Tag: Hurricane Katrina

By Guest Contributor Jaz

New Orleans and Mardi Gras has fascinated me since my first trip to the Crescent City for Mardi Gras in 2008. While many people associate beads, booze, balconies and Bourbon Street with it, some local friends (thankfully!) exposed me to a rich tradition and history, particularly in the African-American community, that has nothing to do with “showing tits” for plastic trinkets.

The Baby Doll Ladies. Courtesy: Jaz

When I returned  to New York after that trip, I learned a bit about the sassy Baby Dolls in the documentary, All On A Mardi Gras Day, about black Mardi Gras, but I never found too much else. Fast forward to September, 2011: I heard Millisia White, founderof the New Orleans Society of Dance, on the New Orleans local radio station WWOZ (I listen online) discuss their upcoming 2012 Baby Dolls Centennial. They were looking for “women of excellence” to mask with them for Mardi Gras and join them throughout the year. I reached out to Millisia…and Chicava HoneyChild and I were chosen! We represented our own sassy troupe of women of color, Brown Girls Burlesque.

Read the Post Carnival Time With The Baby Doll Ladies

August 31, 2010 / / activism

By Arturo R. García

The best, most brutal thing about Spike Lee’s If God Is Willing and Da Creek Don’t Rise is how it flows, showing us not just how the various residents and systems in New Orleans are connected, but how the breakdown of help for it and the state of Louisiana in the wake of both Hurricane Katrina and the BP oil spill has infected the community on a variety of levels.

To do this, Lee brings back many of the residents viewers met in his last foray to the Crescent City, When The Levees Broke; Phyllis Montana-Leblanc (who also appears in Treme) opens the film with the eponymous poem seen above. From there, Lee veers into what might have been used as a “happy ending” for another film: a look at the local celebration of the New Orlean Saints’ Super Bowl win. From there, the bloom off the rose starts falling, and the reality of the situation is brought home by local activist M. Endesha Jukali: “After the Superbowl on that Sunday,” he tells us. “I was gonna have to get up and figure out how I was gonna eat the next morning, how I was gonna pay my bills, how I was gonna be able to survive. I’m not a who dat. I’m a who is that?”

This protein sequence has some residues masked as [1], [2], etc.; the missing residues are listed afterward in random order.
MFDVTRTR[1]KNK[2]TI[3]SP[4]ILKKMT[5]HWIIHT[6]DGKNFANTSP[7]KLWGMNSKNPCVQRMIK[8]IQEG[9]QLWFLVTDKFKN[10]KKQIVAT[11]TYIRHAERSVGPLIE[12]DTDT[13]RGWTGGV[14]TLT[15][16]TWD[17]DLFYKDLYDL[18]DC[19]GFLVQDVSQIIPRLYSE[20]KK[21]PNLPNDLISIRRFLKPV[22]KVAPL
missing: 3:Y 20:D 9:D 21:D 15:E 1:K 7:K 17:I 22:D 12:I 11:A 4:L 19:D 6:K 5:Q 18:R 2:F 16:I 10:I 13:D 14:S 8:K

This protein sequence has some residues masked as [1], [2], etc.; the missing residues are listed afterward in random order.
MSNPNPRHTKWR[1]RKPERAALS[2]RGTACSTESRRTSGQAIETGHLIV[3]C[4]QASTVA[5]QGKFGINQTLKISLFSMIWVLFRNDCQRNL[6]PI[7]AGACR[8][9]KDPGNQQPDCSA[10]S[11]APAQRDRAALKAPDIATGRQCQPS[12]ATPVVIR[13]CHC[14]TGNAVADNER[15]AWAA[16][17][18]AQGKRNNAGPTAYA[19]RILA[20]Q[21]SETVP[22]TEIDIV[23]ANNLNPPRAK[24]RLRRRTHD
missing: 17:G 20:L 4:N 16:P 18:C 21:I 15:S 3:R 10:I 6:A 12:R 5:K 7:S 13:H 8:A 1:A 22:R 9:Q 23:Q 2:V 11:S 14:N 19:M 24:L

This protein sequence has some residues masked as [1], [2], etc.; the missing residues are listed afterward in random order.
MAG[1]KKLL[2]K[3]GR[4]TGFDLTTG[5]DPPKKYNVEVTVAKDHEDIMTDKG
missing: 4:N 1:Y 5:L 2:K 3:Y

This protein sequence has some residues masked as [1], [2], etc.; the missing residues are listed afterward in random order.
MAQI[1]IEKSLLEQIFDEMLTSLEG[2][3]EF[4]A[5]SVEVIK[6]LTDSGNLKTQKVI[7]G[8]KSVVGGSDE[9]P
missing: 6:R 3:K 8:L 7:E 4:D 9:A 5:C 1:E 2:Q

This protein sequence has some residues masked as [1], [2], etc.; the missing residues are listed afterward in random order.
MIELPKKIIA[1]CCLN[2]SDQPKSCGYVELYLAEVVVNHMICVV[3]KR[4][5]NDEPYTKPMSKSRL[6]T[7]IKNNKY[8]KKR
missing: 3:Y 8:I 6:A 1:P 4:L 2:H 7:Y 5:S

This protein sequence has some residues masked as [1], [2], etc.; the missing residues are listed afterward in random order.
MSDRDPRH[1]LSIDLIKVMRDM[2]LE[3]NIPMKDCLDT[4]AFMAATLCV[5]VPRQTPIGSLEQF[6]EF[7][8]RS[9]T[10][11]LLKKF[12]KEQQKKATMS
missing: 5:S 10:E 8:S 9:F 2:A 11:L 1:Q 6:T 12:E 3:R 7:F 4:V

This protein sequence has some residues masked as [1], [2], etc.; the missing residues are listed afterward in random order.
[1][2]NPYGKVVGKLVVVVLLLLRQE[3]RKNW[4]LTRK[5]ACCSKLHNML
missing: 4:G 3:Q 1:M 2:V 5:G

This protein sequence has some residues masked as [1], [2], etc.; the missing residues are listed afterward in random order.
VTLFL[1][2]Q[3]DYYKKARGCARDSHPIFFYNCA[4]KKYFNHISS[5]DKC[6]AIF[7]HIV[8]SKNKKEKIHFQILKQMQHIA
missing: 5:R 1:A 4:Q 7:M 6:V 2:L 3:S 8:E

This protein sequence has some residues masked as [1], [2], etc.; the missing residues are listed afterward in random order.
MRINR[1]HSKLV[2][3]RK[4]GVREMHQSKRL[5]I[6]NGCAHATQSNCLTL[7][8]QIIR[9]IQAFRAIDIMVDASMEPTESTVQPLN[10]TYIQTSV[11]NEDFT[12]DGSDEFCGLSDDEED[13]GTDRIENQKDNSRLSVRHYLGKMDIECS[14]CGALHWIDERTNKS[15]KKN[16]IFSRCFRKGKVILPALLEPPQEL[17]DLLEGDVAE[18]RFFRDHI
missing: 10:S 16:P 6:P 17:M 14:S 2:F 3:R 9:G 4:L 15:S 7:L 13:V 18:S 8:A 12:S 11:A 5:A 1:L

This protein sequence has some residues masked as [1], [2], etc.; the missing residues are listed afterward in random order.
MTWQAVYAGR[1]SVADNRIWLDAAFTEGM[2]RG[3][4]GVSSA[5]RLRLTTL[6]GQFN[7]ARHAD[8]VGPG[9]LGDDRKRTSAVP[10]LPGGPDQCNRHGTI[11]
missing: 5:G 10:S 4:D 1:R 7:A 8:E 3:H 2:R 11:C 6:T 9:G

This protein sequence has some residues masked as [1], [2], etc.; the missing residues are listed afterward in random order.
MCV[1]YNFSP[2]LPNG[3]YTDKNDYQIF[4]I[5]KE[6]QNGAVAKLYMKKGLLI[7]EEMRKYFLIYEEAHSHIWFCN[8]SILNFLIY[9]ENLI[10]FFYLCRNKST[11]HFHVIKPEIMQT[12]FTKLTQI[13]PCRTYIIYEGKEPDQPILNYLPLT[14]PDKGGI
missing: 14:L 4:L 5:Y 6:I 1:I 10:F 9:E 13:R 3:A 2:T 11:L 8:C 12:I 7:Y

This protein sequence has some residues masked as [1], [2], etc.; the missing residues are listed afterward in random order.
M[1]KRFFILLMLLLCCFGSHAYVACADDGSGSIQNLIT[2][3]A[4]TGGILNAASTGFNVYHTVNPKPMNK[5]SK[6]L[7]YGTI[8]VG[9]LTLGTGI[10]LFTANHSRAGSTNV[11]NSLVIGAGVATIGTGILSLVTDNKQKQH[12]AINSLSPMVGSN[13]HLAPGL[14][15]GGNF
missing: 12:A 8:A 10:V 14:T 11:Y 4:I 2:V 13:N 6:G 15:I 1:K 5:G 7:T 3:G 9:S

Read the Post The Racialicious Review of If God Is Willing and Da Creek Don’t Rise, Part 1

April 27, 2010 / / housing

by Latoya Peterson

*Spoilers Ahead*

Stiffer stipulations attached to each sentence
Budget cutbacks but increased police presence
And even if you get out of prison still livin
join the other five million under state supervision
This is business, no faces just lines and statistics
from your phone, your zip code, to S-S-I digits
The system break man child and women into figures
Two columns for who is, and who ain’t niggaz
Numbers is hardly real and they never have feelings
but you push too hard, even numbers got limits
Why did one straw break the camel’s back? Here’s the secret:
the million other straws underneath it – it’s all mathematics

—“Mathematics,” Mos Def, Black on Both Sides

STATE VIOLENCE

Near the beginning of the episode, Davis is in lock up after being harassed by the National Guard. Still, he yelled “Go the fuck back to Fallujah!” and got put in lock up as Toni tries to calm him down. Her grim reminder that the police and the guard are on edge serves as foreshadowing for later events – it is worthwhile to note that Davis is still more or less in one piece after the altercation.

Later on, Antoine is not so fortunate. After singing on the street with Annie and Sonny after his gig at the strip club, he drunkenly stumbles into a police car. The police react swiftly and brutally, kicking Antoine’s horn and punching him in the face. Horrified, Annie and Sonny look on, but cannot protest much for fear of retribution. The SMO squad is especially effective in this portrayal: at this point in the series, a police car in the background of a shot provides a sense of fear and foreboding. None of the characters as of yet have had a positive interaction with the police, which mimics the dynamics in a lot of communities of color – instead of a welcome sight, police presence means something horrible is about to happen -not crime prevention.

The concept of state violence extends further throughout the episode – Ladonna’s struggle to locate her brother within the criminal justice system, and being stymied at every turn also demonstrates the pernicious nature of state control over incarcerated citizens. Law enforcement appears to be unconcerned with who they have in custody and why – only that a prisoner is accounted for.

It’s understood that the police are under pressure – but what about the other citizens? Read the Post “We Get Shit Done to Us:” Economic and State Sponsored Violence in Treme

April 12, 2010 / / diversity